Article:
The Bliss is a music trio from Piraeus, Greece. They formed in 2000. Their past influences stemmed from the early grunge scene of Seattle back in the 1990’s.Through the years, their inspiration started to become more complicated and influences derived from various sounds and patterns that you find in traditional Greek music and other kinds of progressive rock bands.
Gabbatha is a different type of beast. The album has a nice flow to it going from instrumental to vocal and back and forth. The influences of grunge are quite obvious with an Alice in Chains sound being VERY prominent. In a way it’s kind of haunting too because of how closely the vocals sound to the late Layne Staley. Gabbatha is good, perhaps to good for those looking to bring back memories of the grunge movement. The only complaint I have, (more…)
This next album has been in my current rotation for a few weeks now and there is a good reason for it. It’s pretty damn good. The album is called Food Chain by a band called The Hollow Men. They are a three piece from the Netherlands.
Their sound is a mix of hard rock, classic rock with bits of some post grunge. The opening track, “Euphoria” is a fine example. It’s a bit heavy and fuzzy and melodic at the same time. It’s a good opening track. “Top of The Food Chain” is next and carries in the same vain. “Out in The Cold” is fast (more…)
To start off, I must be perfectly candid: I am not a fan of post-grunge rock. The vast majority of it is cookie cutter with little to no variance in tone, vocals, or song structure. It exists in every genre, including my beloved stoner rock and doom metal, but it doesn’t reach the same plague status of post-grunge. It’s what led me away from the sub-genre. With that said, you are still able to find the rare gem that breaks the mold dictated by the mainstream, and Trubador is one such band.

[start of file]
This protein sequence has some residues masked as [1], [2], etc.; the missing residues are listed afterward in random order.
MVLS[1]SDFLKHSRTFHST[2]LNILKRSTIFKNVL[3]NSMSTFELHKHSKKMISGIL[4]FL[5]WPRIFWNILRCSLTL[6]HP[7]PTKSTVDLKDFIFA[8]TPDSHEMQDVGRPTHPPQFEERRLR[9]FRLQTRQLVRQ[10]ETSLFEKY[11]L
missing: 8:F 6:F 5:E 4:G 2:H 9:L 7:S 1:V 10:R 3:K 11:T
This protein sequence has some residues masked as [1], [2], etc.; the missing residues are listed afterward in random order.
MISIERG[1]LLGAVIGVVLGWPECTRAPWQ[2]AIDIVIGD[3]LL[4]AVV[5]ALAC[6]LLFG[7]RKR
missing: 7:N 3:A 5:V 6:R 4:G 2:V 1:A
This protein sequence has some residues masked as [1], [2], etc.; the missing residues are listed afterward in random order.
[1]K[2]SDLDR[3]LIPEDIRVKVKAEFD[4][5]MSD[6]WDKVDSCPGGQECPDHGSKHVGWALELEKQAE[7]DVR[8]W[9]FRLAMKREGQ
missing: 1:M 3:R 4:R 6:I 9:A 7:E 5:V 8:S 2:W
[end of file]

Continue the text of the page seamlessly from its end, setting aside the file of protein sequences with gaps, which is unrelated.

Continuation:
The self-released debut, Earth, raises the bar for the genre. While holding true to post-grunge and classic rock roots, this band ignores the standard requirements for a post-grunge album for a few hard rocking songs with no creativity scattered around equally generic “ballads” (for a lack of a better term) with whiny vocals and a heavy chorus. Songs rarely reach the 5 minute mark, most falling between 3 and 4 minutes long.
Instead, Trubador takes a melodic approach to the mid-90’s sound with Earth. With 10 songs lasting nearly 1 hour and 6 minutes, the songs average an impressive 6 minutes and 34 seconds with 2 songs lasting over 9 minutes long. As is the case often times with longer songs, there runs a risk of songs dragging on and becoming boring and repetitive. That is not an issue I have encountered with Earth, including “The Darkness” that runs the longest at 10 minutes and 30 seconds.
Every song on the album consistently delivers the goods, touching on some of the modern style but never falling victim to its pitfalls. Simply put, if you want a post-grunge album tinged with stoner rock that refuses to toe anybody’s line, this is highly recommended. While I won’t be turning on the radio any time soon to find new music, Trubador has convinced me that post-grunge may not be quite as desolate as I had previously believed.
Earth is out now and can be bought through many online retailers (ie. CD Baby, iTunes, Amazon, etc.) and through the band themselves. If you opt to buy the album directly from the band, not only will you save a little bit of money, your copy of the album will be autographed by the band.